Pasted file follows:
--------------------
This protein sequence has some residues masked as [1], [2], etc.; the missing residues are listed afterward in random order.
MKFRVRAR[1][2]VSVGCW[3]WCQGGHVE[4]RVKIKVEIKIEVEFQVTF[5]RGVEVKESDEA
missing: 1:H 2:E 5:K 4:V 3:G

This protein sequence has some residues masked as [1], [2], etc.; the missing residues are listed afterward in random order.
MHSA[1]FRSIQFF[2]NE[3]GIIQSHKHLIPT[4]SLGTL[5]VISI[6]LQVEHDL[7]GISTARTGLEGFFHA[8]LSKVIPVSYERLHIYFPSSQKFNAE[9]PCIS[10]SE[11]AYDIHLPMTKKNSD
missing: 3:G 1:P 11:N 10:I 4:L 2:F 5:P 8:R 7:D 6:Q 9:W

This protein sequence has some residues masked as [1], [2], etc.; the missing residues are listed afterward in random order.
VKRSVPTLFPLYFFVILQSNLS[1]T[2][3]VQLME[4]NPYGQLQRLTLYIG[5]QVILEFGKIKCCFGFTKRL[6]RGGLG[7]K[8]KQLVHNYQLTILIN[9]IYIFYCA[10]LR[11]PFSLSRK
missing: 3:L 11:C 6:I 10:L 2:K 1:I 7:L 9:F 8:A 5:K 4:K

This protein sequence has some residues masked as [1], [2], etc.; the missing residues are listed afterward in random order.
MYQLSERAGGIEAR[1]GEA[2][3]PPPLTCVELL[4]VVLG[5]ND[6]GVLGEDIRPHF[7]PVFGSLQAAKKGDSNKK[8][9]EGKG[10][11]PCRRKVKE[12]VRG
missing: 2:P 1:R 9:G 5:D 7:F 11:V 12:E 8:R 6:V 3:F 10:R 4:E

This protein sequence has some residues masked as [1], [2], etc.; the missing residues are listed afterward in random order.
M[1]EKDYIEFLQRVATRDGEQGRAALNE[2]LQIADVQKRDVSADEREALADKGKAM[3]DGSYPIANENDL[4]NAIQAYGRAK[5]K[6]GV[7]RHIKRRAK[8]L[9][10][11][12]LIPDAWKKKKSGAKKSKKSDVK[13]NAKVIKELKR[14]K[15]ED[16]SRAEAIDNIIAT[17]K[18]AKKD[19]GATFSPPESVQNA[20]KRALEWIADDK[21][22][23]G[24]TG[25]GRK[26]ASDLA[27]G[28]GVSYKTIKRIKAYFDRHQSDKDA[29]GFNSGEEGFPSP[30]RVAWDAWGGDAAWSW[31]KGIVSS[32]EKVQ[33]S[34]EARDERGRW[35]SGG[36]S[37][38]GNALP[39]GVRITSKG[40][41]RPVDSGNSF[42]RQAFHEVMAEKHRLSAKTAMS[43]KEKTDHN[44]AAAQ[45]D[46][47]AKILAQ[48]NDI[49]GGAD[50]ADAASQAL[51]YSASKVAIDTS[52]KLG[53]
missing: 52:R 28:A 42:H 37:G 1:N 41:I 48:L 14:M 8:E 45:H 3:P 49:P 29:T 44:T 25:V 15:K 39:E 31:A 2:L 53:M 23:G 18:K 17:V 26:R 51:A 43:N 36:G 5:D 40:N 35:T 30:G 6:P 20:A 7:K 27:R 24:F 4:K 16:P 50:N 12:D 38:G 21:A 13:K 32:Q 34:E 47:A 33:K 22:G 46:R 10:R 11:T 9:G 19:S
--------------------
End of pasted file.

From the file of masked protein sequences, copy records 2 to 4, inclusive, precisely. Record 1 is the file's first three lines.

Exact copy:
This protein sequence has some residues masked as [1], [2], etc.; the missing residues are listed afterward in random order.
MHSA[1]FRSIQFF[2]NE[3]GIIQSHKHLIPT[4]SLGTL[5]VISI[6]LQVEHDL[7]GISTARTGLEGFFHA[8]LSKVIPVSYERLHIYFPSSQKFNAE[9]PCIS[10]SE[11]AYDIHLPMTKKNSD
missing: 3:G 1:P 11:N 10:I 4:L 2:F 5:P 8:R 7:D 6:Q 9:W

This protein sequence has some residues masked as [1], [2], etc.; the missing residues are listed afterward in random order.
VKRSVPTLFPLYFFVILQSNLS[1]T[2][3]VQLME[4]NPYGQLQRLTLYIG[5]QVILEFGKIKCCFGFTKRL[6]RGGLG[7]K[8]KQLVHNYQLTILIN[9]IYIFYCA[10]LR[11]PFSLSRK
missing: 3:L 11:C 6:I 10:L 2:K 1:I 7:L 9:F 8:A 5:K 4:K

This protein sequence has some residues masked as [1], [2], etc.; the missing residues are listed afterward in random order.
MYQLSERAGGIEAR[1]GEA[2][3]PPPLTCVELL[4]VVLG[5]ND[6]GVLGEDIRPHF[7]PVFGSLQAAKKGDSNKK[8][9]EGKG[10][11]PCRRKVKE[12]VRG
missing: 2:P 1:R 9:G 5:D 7:F 11:V 12:E 8:R 6:V 3:F 10:R 4:E